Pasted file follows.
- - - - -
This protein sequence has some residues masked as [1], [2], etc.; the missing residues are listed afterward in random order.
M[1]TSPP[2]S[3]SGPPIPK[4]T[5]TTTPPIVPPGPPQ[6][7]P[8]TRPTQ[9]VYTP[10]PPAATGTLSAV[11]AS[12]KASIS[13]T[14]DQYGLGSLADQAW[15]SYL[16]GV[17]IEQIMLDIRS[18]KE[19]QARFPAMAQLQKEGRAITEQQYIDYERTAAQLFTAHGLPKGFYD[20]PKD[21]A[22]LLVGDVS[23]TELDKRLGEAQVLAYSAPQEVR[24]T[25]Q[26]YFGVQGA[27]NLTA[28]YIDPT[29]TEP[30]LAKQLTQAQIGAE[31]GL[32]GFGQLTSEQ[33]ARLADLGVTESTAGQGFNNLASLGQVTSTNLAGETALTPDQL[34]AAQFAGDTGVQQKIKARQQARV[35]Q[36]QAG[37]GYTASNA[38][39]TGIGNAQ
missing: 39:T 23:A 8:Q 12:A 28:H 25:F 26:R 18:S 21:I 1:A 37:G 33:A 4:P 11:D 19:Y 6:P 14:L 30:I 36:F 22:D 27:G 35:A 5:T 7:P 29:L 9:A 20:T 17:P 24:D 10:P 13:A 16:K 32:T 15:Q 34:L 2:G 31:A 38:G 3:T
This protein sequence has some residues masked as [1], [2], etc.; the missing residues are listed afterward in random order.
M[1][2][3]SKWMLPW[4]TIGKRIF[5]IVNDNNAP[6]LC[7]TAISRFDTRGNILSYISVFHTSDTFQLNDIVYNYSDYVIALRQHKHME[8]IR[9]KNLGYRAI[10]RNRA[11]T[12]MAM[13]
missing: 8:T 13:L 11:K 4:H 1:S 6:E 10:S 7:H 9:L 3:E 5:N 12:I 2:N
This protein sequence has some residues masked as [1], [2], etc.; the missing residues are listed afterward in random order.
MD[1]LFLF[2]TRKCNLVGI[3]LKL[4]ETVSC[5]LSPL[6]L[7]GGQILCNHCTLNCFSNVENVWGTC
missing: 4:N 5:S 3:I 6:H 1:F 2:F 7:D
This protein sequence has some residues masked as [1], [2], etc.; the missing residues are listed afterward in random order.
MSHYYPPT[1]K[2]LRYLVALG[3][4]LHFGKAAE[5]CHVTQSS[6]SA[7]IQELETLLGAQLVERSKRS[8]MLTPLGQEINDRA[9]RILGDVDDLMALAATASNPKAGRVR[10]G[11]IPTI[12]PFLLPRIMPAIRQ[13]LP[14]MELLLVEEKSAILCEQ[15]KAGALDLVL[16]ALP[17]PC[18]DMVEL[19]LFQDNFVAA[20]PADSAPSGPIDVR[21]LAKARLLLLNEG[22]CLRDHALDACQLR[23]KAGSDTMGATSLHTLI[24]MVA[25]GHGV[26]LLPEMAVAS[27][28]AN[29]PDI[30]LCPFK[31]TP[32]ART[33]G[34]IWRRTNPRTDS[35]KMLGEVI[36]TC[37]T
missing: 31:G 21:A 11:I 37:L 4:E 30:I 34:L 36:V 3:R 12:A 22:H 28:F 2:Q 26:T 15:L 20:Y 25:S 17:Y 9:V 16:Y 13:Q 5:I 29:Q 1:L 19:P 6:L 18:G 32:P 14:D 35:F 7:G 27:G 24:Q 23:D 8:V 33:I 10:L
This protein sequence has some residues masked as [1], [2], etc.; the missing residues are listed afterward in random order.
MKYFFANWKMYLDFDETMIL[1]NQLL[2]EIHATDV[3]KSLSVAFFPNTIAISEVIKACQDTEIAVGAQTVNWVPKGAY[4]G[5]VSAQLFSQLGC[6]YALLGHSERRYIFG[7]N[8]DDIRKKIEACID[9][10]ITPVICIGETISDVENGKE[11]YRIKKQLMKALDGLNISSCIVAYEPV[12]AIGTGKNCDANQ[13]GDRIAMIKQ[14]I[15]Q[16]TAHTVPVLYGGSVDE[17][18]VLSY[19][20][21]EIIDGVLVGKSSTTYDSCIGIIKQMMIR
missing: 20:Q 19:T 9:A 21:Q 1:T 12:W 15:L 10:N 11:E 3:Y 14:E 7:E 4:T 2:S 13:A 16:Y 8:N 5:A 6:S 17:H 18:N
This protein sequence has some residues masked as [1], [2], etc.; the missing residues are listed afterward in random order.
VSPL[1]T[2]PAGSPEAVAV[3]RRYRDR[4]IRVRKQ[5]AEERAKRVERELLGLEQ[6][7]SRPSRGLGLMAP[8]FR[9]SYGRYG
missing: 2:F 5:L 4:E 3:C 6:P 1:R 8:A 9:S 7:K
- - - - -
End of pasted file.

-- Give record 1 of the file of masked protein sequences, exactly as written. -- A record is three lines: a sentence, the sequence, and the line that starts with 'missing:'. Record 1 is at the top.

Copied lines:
This protein sequence has some residues masked as [1], [2], etc.; the missing residues are listed afterward in random order.
M[1]TSPP[2]S[3]SGPPIPK[4]T[5]TTTPPIVPPGPPQ[6][7]P[8]TRPTQ[9]VYTP[10]PPAATGTLSAV[11]AS[12]KASIS[13]T[14]DQYGLGSLADQAW[15]SYL[16]GV[17]IEQIMLDIRS[18]KE[19]QARFPAMAQLQKEGRAITEQQYIDYERTAAQLFTAHGLPKGFYD[20]PKD[21]A[22]LLVGDVS[23]TELDKRLGEAQVLAYSAPQEVR[24]T[25]Q[26]YFGVQGA[27]NLTA[28]YIDPT[29]TEP[30]LAKQLTQAQIGAE[31]GL[32]GFGQLTSEQ[33]ARLADLGVTESTAGQGFNNLASLGQVTSTNLAGETALTPDQL[34]AAQFAGDTGVQQKIKARQQARV[35]Q[36]QAG[37]GYTASNA[38][39]TGIGNAQ
missing: 39:T 23:A 8:Q 12:A 28:H 25:F 26:R 18:S 21:I 1:A 37:G 33:A 4:P 11:D 19:Y 6:P 14:L 30:I 36:F 22:D 27:G 35:A 5:T 7:P 29:L 9:A 20:T 17:P 24:D 10:P 13:A 16:K 32:T 15:Q 34:L 2:G 31:A 38:G 3:T